Trees play a crucial role in keeping cities cool, which is increasingly important as we face climate change’s rising temperatures…

On a hot summer’s day, the shade of a single tree can provide welcome relief. However, when that tree is part of a small forest, it creates a profound cooling effect.

This according to a study published in the Proceedings of the National Academy of Sciences that found that the right amount of tree cover can lower summer daytime temperatures by as much as 10 degrees Fahrenheit (-12,2 degrees Celsius).

Preparing for heatwaves

With climate change making extreme heat events more common each summer, city planners are working on how to prepare.

Heatwaves drive up energy demands and costs and can have big human health impacts.

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Trees could be the secret to keeping the places we live liveable.

UN warns world is at risk if global warming exceeds 1.5°C

How trees keep us cool

Monica Turner, a University of Wisconsin-Madison professor in the Department of Integrative Biology and a co-author of the study, says that impervious surfaces – like roads, sidewalks and buildings – absorb heat from the sun during the day and slowly release that heat at night.

Trees, on the other hand, not only shade those surfaces from the sun’s rays, but they also transpire or release water into the air through their leaves, a process that cools things down.

Urban nature and mental wellbeing

How many trees do we need to keep our cities cool?

To get the maximum benefit of this cooling service, the study found that tree canopy cover must exceed 40 percent.

In other words, an aerial picture of a single city block would need to be nearly half-way covered by a leafy green network of branches and leaves.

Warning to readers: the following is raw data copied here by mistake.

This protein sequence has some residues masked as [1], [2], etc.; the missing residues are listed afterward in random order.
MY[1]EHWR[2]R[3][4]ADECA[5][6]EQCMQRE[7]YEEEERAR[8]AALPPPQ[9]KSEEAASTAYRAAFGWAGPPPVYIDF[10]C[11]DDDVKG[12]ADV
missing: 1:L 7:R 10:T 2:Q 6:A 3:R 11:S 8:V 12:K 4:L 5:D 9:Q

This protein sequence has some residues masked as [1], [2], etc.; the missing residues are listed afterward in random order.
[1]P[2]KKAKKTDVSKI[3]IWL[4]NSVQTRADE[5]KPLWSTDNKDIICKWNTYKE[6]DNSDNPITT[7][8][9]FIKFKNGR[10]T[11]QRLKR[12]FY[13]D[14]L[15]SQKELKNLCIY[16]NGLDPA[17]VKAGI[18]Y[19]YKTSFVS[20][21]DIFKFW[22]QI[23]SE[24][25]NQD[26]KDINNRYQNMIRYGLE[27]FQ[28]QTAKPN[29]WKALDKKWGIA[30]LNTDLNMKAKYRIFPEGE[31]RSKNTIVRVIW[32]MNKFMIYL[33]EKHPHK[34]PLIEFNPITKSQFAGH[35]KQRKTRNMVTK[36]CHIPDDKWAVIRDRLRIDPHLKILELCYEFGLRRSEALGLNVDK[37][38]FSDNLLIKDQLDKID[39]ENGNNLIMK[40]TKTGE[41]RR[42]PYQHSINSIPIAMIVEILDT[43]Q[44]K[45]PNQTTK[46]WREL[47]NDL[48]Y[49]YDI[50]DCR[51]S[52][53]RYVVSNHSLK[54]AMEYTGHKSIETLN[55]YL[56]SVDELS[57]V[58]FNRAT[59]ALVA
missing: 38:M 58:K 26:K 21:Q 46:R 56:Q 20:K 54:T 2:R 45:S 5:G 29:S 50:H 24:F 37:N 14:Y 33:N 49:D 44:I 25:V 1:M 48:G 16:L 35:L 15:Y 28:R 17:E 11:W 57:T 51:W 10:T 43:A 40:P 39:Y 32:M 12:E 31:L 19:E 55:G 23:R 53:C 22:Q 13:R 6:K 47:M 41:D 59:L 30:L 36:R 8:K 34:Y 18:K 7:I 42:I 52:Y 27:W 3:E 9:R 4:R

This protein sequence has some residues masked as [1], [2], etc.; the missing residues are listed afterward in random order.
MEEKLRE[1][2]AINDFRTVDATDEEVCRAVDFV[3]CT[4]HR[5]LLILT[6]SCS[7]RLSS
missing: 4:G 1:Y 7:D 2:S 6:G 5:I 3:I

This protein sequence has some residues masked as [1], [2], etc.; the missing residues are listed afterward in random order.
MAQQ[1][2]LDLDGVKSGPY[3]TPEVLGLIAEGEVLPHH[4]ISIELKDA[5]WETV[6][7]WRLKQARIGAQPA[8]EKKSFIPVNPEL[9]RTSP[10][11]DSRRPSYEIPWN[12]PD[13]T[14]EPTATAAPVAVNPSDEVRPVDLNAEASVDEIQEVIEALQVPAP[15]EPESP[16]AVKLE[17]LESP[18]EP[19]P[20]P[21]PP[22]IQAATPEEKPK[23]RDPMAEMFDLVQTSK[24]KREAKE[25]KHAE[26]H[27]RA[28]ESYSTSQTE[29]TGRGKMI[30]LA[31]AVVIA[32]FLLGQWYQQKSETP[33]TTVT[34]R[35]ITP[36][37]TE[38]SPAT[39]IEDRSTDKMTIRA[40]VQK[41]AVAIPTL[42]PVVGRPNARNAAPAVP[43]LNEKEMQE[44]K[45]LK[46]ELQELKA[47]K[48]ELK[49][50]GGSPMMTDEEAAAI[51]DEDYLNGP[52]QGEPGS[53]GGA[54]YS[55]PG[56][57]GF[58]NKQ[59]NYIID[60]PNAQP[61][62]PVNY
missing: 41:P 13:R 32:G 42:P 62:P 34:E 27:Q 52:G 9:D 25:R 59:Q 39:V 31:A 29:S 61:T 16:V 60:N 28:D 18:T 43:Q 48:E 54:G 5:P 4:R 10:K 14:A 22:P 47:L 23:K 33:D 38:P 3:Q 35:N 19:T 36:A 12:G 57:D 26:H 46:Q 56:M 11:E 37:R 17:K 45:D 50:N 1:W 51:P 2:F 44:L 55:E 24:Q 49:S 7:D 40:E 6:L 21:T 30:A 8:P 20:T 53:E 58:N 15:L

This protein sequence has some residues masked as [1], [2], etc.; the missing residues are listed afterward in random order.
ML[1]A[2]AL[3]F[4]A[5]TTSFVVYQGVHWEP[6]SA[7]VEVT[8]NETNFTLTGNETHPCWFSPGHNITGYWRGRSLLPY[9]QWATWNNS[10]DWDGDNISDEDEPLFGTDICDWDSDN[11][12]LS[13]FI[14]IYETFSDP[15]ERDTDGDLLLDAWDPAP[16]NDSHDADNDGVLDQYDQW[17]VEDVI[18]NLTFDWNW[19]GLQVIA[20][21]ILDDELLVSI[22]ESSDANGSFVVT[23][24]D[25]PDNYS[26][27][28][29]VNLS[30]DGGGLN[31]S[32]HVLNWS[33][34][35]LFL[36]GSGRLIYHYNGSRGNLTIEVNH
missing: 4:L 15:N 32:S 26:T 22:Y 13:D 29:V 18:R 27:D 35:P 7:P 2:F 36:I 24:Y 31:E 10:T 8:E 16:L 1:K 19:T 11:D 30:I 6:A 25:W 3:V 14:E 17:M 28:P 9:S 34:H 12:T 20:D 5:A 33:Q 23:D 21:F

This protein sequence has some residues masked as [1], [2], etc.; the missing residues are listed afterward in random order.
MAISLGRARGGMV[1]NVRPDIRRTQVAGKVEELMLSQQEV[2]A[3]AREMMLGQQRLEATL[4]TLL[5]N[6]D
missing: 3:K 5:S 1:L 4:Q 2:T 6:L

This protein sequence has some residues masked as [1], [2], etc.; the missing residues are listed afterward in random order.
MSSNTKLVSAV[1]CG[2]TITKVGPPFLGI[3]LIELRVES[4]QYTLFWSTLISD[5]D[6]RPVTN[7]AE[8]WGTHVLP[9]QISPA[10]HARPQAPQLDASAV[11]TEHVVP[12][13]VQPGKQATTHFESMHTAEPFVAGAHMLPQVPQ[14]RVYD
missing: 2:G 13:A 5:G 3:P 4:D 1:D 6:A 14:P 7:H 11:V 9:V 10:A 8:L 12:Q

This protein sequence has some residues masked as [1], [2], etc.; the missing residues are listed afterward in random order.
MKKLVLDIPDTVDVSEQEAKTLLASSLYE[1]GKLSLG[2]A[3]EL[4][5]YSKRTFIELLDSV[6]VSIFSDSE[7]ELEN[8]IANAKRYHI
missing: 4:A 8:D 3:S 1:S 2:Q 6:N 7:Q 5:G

“Tree canopy cover can actually do more than offset the effects of impervious surfaces,” says Carly Ziter, lead author of the paper. During the day, “an equivalent amount of canopy cover can cool the air down more than pavement will warm it up

Plant trees with your neighbours

“It’s not really enough to just kind of go out and plant trees, we really need to think about how many we’re planting and where we’re planting them,” she says.

“We’re not saying planting one tree does nothing, but you’re going to have a bigger effect if you plant a tree and your neighbour plants a tree and their neighbour plants a tree.”

Ziter says that the trees we plant now or the areas we pave now are going to be determining the temperatures of our cities in the next century.

Source: University of Wisconsin-Madison via www.sciencedaily.com

Growing up in a green neighbourhood improves kids’ mental health as adults

With it being Arbour Week (1 – 7 September) now is the perfect time plan planting trees with your neighbours, friends and family.

While All4Women endeavours to ensure health articles are based on scientific research, health articles should not be considered as a replacement for professional medical advice. Should you have concerns related to this content, it is advised that you discuss them with your personal healthcare provider.